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Public Place, Social Space

This week some friends and I joined Monograph London for their Japanese supper club. It's an experience evening that fosters a synthesis between art, culture and food. The concept was simple but well executed - a dinner party, each course introduced by a unique film clip detailing an aspect of Japanese culture, hosted in a converted-Victorian-warehouse-now-art gallery. The food was nothing extravagent but captured the sensational simplicity of Japanese flavour. The gallery space hosted three long tables, at which a collective of strangers selected their seats at random. The evening was brilliant.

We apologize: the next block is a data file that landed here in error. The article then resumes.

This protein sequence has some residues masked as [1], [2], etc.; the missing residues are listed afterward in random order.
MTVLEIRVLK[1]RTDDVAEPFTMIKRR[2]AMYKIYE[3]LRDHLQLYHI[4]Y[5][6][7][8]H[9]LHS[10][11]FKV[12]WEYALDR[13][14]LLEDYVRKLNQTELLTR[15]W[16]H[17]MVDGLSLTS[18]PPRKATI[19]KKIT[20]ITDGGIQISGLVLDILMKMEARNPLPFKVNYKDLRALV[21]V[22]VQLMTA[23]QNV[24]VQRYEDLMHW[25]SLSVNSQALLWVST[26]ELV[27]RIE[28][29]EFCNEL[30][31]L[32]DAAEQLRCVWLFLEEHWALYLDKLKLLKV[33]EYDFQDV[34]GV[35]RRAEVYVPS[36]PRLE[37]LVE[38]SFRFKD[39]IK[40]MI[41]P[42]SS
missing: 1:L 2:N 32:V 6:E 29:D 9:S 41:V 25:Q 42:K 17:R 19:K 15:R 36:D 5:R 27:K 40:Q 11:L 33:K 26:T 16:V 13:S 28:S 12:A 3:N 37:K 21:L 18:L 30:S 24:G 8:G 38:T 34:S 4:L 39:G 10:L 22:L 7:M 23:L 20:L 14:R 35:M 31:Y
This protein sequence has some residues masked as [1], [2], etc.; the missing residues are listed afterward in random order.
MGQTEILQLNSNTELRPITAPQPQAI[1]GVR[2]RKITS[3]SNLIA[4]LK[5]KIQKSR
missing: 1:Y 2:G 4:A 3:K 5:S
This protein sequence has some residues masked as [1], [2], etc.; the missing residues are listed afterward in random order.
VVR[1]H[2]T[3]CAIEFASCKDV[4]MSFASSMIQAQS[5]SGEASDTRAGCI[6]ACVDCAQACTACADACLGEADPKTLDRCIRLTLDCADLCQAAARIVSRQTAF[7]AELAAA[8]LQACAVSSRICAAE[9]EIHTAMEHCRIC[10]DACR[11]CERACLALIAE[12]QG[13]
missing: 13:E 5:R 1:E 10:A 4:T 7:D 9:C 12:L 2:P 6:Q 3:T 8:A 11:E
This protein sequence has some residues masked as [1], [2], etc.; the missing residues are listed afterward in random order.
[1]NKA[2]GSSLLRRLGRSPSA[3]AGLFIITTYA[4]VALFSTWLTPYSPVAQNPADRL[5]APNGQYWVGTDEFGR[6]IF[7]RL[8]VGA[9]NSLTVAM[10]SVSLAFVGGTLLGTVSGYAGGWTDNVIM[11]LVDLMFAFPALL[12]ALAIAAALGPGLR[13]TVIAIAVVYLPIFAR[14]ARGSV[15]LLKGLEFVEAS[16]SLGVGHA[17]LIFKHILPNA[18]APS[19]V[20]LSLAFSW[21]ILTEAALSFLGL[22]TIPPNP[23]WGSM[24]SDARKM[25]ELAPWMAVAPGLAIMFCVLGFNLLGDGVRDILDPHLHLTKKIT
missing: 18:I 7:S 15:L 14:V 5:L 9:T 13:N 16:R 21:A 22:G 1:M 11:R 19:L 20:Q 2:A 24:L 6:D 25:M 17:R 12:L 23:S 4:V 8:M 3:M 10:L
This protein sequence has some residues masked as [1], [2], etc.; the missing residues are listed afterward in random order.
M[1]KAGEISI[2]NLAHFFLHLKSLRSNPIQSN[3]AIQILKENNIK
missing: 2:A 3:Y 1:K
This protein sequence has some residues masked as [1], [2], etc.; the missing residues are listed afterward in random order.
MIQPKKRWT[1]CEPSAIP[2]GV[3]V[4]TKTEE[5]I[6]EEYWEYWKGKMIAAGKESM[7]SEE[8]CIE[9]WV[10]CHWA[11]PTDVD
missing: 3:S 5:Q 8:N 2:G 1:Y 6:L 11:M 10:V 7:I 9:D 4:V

In part, because the food was delicous and the artistic content was beautiful. In part, because every guest brought their stories and a bottle of wine, making for lively and inspiring conversation. But what took me aback was how comfortable the atmosphere was - it was like attending a dinner party in someone's home, only every body is a stranger. But the intimate scale of the setting and the no-frills presentation fostered a sort of colloquial and comfortable interaction amongst the guests.

In a way, it captured some of the essence of a thesis project I undertook, where public spaces endeavour to enable social interaction in public, in a manner similar to as if you were at 'home'.

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